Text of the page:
Looking back: Work began on fractioning tower 50 years agoA look back at what was happening this week in Rosemount's history.
25 years ago
From the July 4, 1985
edition of the
Dakota County Tribune
Search for interim and permanent superintendents will begin soon
And the search is on. District 196 Board of Education is trying to move quickly to fill the position of Superintendent William Force.
Force announced his resignation June 18, which will be effective at the end of July. Force, who has been superintendent a year and a half, accepted a professorship to teach school administration at Grand Valley State College near Grand Rapids, Mich. ….
Ideally, the interim superintendent will be hired before Force leaves and will be able to spend some time going over responsibilities and current projects with him, board chairman Richard Boucher said. But the search is estimated to take four or five weeks to find the acting superintendent….
The board discussed hiring a consulting firm to help with candidate screening….
The board spent $12,000 on the firm that helped with the last superintendent search, and that was money well spent, according to Margaret Gohman, whose school board term will begin July 1….
All board members, except Beverly Albee, said they were in favor of a national superintendent search….
The board agreed to make a special effort to include women and minority candidates.
Some of state’s best on All-Missota
Softball payers who were named to the All-Missota Conference team are featured… Profiles of the honored players follow.
Jill Gillespie: Gillespie, a junior first baseman, hit .414 for the Irish, including four doubles, three triples and 19 runs batted in. In her first year on the varsity team, she was named the team’s most valuable player. She played in every Rosemount game this season.
Laurie Logergren: Logergren tied in her teammates’ voting for the top defensive player in 1985. The senior catcher “had a good year catching, and threw a lot of runners out,” said Irish head coach Charlie Brown. Logergren also had a batting average of .294.
Local math teachers finalists for award
Two of the three Minnesota math teachers chosen by state selection committees to compete nationally for the 1985 Presidential Awards for Excellence in Mathematics Teaching are from District 196.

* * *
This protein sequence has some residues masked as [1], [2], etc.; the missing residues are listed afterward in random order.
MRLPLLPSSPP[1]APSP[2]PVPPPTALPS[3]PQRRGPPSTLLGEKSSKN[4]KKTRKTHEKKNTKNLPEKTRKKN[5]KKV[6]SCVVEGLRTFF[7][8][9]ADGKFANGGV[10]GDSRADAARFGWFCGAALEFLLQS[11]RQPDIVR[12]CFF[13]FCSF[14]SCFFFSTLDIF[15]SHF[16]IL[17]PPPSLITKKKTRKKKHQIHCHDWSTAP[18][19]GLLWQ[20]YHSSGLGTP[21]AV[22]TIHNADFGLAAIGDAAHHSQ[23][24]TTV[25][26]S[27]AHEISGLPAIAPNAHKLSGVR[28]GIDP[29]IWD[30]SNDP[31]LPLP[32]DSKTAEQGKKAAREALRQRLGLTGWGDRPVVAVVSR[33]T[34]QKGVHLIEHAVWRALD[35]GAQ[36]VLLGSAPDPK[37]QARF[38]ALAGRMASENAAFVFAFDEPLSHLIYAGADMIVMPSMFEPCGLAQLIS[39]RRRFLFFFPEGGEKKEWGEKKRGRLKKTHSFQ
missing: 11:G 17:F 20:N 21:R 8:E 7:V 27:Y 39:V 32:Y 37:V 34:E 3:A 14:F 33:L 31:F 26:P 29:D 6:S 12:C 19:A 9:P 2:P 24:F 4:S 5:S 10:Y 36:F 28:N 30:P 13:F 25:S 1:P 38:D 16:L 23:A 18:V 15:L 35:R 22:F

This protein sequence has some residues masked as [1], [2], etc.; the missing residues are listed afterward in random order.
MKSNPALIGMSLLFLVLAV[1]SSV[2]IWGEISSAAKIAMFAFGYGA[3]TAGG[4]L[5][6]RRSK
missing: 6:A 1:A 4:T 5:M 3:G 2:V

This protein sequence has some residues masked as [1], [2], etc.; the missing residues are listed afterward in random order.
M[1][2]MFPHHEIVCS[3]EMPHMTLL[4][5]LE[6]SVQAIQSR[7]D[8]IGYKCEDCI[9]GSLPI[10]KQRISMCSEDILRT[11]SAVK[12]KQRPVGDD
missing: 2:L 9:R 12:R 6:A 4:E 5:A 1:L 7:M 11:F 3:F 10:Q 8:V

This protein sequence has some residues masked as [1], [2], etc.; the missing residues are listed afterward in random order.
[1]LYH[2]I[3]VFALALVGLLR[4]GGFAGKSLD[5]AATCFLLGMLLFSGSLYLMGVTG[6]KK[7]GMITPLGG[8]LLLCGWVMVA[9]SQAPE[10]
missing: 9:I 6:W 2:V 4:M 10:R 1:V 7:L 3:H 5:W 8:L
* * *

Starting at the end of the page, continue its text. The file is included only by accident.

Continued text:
Corbin Smith, coordinator for the math department at Apple Valley High School and Katheryn Trier, math instructor at Rosemount High School, were notified of their selection for this honor.
To be eligible, a teacher must have taught math for at least five years at the secondary level in a public or private school and have spent at least half of their time in the classroom teaching during the 1984-85 school year.
50 years ago
From the June 30, 1960 edition of the
Dakota County Tribune
‘Minimum tillage’ to be aired at Field Day
Minimum tillage — one of the most talked-about new farm practices in years — will get a thorough airing Wednesday, July 6, during the annual Field Day at the University of Minnesota’s Rosemount Agricultural Experiment station.
George Blake, soil physicist, will discuss the topic….
The Field Day will begin at 10 a.m. with bus tours of the station, starting from the headquarters area. Visitors will see some 75 research projects — including crop sequence studies, varietal trials, continuous corn, bloat research, fertility plots, plant disease control, dairy cattle breeding, turkey management and pole-type farm structures….
Station superintendent A. C. Heine urges all interested farm families to attend. Visitors may bring their own picnic baskets or get a lunch from a stand to be set up at the headquarters area.
to be erected
Installation of the largest petrochemical fractioning tower in the northwest — a column standing 177 feet high and weighing over 170 tons — was completed this week at Great Northern Oil Company’s Pine Bend refinery.